David B. Audretsch (O’Neill School of Public and Environmental Affairs) was named a Clarivate Citation Laureate, an international honor reserved for researchers whose work is deemed to be "of Nobel class" as demonstrated by analysis carried out by the Institute for Scientific Information. A fuller account of the award can be found here.
Maria Bucur (History) has published revised versions of “How banning abortion will transform America” (with Kristen R. Ghodsee) in Public Seminar, and “Gender and Religiosity in Communist Romania: Continuity and Change, 1945-1989” in Ina Merdjanova, ed., Women in Orthodox Christianity (New York: Fordham University Press, 2020). Her “Between Regional and Transnational Contexts” is the lead article in the Handbook for Gender in Central-Eastern Europe and Eurasia (New York: Routledge, 2021). In September, Bucur presented “When the Invalids Came Home: Disability in Romania after WWI” at Gender and Materiality in Central and Eastern Europe in the XXth Century, a conference hosted by the Sciences Po Centre d’histoire in Paris.
Judah Cohen (Jewish Studies/Music/Folklore and Ethnomusicology) received the William H. Wiggins Faculty Award in Support of Teaching and Mentoring from the IUB African American and African Diaspora Studies Department in recognition of the launch of the JSP AAADS Blackness and Jewishness Project.
Lee Feinstein (International Studies) authored “Language is a crucial link in the foreign policy supply chain,” an op-ed that ran in the Chicago Tribune on November 1.
Halina Goldberg (Musicology) has won the 2021 H. Colin Slim Award from the American Musicological Society (AMS). The award recognizes an outstanding musicological article of “exceptional merit published during the previous year.” Goldberg’s award-winning article, “Chopin’s Album Leaves and the Aesthetics of Musical Album Inscription,” was published in the Journal of the American Musicological Society (73:3) and is available here. See the full commendation of the award here.
Kathryn Graber (Anthropology/CEUS) has been promoted to the rank of Associate Professor. Her Mixed Messages: Mediating Native Belonging in Asian Russia (Cornell University Press, 2020) received Honorable Mention for the ASEEES Davis Center Book Prize in Political and Social Studies for outstanding monograph on Russia, Eurasia, or Eastern Europe in anthropology, political science, sociology, or geography.
Ke-Chin Hsia (History) has been promoted to the rank of Assistant Professor.
Alex Lichtenstein (History) along with IUB American Studies faculty Phoebe Wolfskill and Rasul Mowatt has received a grant from the Allen Whitehill Clowes Charitable Foundation for $80,000 in support of their project, "Unmasked: The 1935 Antilynching Exhibits and Community Remembrance in Indiana." Another grant that Lichtenstein has received is featured in the story on p. 24 of this issue.s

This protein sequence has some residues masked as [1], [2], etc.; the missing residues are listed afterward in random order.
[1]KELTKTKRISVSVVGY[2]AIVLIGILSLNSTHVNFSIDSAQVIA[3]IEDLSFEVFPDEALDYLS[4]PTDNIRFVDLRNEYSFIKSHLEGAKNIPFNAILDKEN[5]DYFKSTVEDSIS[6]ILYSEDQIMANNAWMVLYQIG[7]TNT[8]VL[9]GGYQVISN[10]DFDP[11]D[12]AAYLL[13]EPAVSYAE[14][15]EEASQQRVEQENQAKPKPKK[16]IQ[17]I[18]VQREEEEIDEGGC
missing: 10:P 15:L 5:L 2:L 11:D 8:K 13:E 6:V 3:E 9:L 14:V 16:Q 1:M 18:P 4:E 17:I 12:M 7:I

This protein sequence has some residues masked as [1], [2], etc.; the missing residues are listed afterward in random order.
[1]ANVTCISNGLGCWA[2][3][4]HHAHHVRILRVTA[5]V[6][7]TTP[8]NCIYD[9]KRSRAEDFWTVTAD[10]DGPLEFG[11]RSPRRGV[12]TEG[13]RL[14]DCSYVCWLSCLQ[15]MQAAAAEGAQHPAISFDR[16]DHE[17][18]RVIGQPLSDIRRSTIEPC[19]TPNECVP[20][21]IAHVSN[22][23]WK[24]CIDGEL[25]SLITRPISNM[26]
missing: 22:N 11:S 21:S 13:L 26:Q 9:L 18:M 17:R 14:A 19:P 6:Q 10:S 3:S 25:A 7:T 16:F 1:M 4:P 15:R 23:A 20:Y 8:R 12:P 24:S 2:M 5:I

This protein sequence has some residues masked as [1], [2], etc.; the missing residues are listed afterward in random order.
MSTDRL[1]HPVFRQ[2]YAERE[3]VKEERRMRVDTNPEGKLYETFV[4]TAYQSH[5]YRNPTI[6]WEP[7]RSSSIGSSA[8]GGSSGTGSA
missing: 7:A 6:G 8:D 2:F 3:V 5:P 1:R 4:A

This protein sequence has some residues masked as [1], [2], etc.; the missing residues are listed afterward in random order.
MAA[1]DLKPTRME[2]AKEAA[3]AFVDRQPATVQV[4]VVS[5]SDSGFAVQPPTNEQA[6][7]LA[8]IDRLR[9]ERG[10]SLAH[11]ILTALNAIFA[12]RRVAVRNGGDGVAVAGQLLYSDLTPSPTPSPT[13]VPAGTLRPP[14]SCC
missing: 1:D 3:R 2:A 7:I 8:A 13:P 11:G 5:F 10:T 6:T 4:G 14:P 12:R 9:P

Sarah Phillips (Anthropology/REEI) presented the paper “‘Cat’s Cradle has been the guidebook for my life:’ Soviet Youth and the American Writer Kurt Vonnegut” at the international conference Socialism, Capitalism and Childhood at Georgia State University in October.
Mark Roseman (History/Jewish Studies) presented “Rescue from Memory – the postwar metamorphosis of the experience of rescue” at the annual conference of the International Memory Studies Association in Warsaw in July. In the same month, he presented at the concluding round table of Integrating Holocaust Studies, a virtual conference jointly organized by the US Holocaust Memorial Museum and the Hebrew University. In October, he organized and participated at a virtual roundtable on Monica Black’s A Demon-Haunted Land: Witches, Wonder Doctors, and the Ghosts of the Past in Post-WWII Germany at the Annual German Studies Association Conference in Indianapolis. Also in October, he delivered the keynote lecture under the title “‘Ordinary monsters:’ Victims, historians and an ‘integrated history’ of the perpetrators” for the Vanderbilt Holocaust Lecture Series 2021-2022.
Kaya Sahin (History) is co-author with Julia Schleck and Justin Stearns of a book review essay entitled “Orientalism Revisited: A Conversation across Disciplines” that appeared in Exemplaria (Volume 33, 2021 - Issue 2). In November, he convened the panel "What Would an Ottoman Renaissance Look Like?" for Tomorrow's Renaissance, a symposium organized by the Renaissance Society of America and dedicated to exploring new directions in scholarship for the period 1300–1700.
Łukasz Sicínski (SLAV) has published “Beyond a Zero-Sum Game: Visual Perception in Miron Białoszewski’s Prose” in Slavic and East European Journal (Volume 65, Number 1/Spring 2021).
Timothy Waters (Maurer School of Law) published “Bosnia’s endless crisis could be solved by letting it break apart peacefully” in The Conversation in December. The article can be found here.
Justyna Zając (International Studies) has been appointed Director of the Polish Studies Center at IU.